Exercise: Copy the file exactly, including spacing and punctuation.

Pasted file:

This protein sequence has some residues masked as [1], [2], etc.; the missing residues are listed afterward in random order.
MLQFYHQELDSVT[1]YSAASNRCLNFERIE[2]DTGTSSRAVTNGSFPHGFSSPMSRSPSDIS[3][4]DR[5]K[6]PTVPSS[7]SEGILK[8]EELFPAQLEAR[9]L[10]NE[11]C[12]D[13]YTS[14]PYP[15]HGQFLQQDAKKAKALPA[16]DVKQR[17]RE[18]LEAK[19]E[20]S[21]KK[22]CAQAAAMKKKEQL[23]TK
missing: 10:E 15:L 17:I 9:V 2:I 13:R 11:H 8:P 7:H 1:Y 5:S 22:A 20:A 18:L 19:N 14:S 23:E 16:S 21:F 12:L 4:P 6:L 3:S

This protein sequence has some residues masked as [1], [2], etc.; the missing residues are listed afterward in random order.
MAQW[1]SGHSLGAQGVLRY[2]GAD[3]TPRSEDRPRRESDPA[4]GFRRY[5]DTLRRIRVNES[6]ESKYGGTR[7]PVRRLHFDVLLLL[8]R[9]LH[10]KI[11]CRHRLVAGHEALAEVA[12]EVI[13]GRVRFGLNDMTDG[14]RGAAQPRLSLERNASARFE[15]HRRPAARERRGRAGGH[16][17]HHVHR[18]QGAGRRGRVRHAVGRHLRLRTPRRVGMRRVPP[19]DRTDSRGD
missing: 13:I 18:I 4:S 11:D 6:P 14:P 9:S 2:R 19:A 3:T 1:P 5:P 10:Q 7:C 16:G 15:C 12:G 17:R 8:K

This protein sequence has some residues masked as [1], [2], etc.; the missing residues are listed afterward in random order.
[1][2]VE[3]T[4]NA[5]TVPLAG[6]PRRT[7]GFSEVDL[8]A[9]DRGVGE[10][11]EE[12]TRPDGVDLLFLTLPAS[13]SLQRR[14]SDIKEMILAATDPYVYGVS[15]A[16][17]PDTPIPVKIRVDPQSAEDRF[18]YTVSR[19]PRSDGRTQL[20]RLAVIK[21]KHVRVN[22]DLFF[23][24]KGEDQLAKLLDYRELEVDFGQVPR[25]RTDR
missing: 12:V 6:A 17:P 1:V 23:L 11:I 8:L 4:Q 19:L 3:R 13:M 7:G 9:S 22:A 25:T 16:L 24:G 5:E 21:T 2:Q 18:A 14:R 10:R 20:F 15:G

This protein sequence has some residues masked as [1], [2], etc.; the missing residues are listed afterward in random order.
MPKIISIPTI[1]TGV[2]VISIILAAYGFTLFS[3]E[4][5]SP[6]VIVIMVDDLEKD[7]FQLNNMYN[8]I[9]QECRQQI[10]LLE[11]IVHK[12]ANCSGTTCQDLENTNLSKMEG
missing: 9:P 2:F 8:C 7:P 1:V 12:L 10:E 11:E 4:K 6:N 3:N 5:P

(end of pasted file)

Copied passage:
This protein sequence has some residues masked as [1], [2], etc.; the missing residues are listed afterward in random order.
MLQFYHQELDSVT[1]YSAASNRCLNFERIE[2]DTGTSSRAVTNGSFPHGFSSPMSRSPSDIS[3][4]DR[5]K[6]PTVPSS[7]SEGILK[8]EELFPAQLEAR[9]L[10]NE[11]C[12]D[13]YTS[14]PYP[15]HGQFLQQDAKKAKALPA[16]DVKQR[17]RE[18]LEAK[19]E[20]S[21]KK[22]CAQAAAMKKKEQL[23]TK
missing: 10:E 15:L 17:I 9:V 2:I 13:R 11:H 8:P 7:H 1:Y 5:S 22:A 20:A 18:L 19:N 14:S 23:E 16:S 21:F 12:L 4:P 6:L 3:S

This protein sequence has some residues masked as [1], [2], etc.; the missing residues are listed afterward in random order.
MAQW[1]SGHSLGAQGVLRY[2]GAD[3]TPRSEDRPRRESDPA[4]GFRRY[5]DTLRRIRVNES[6]ESKYGGTR[7]PVRRLHFDVLLLL[8]R[9]LH[10]KI[11]CRHRLVAGHEALAEVA[12]EVI[13]GRVRFGLNDMTDG[14]RGAAQPRLSLERNASARFE[15]HRRPAARERRGRAGGH[16][17]HHVHR[18]QGAGRRGRVRHAVGRHLRLRTPRRVGMRRVPP[19]DRTDSRGD
missing: 13:I 18:I 4:S 11:D 6:P 14:P 9:S 2:R 19:A 3:T 1:P 5:P 10:Q 7:C 16:G 15:C 12:G 17:R 8:K

This protein sequence has some residues masked as [1], [2], etc.; the missing residues are listed afterward in random order.
[1][2]VE[3]T[4]NA[5]TVPLAG[6]PRRT[7]GFSEVDL[8]A[9]DRGVGE[10][11]EE[12]TRPDGVDLLFLTLPAS[13]SLQRR[14]SDIKEMILAATDPYVYGVS[15]A[16][17]PDTPIPVKIRVDPQSAEDRF[18]YTVSR[19]PRSDGRTQL[20]RLAVIK[21]KHVRVN[22]DLFF[23][24]KGEDQLAKLLDYRELEVDFGQVPR[25]RTDR
missing: 12:V 6:A 17:P 1:V 23:L 11:I 8:L 4:Q 19:L 3:R 13:M 7:G 9:S 22:A 25:T 16:L 24:G 5:E 21:T 2:Q 18:A 14:R 10:R 20:F 15:G

This protein sequence has some residues masked as [1], [2], etc.; the missing residues are listed afterward in random order.
MPKIISIPTI[1]TGV[2]VISIILAAYGFTLFS[3]E[4][5]SP[6]VIVIMVDDLEKD[7]FQLNNMYN[8]I[9]QECRQQI[10]LLE[11]IVHK[12]ANCSGTTCQDLENTNLSKMEG
missing: 9:P 2:F 8:C 7:P 1:V 12:L 10:E 11:E 4:K 6:N 3:N 5:P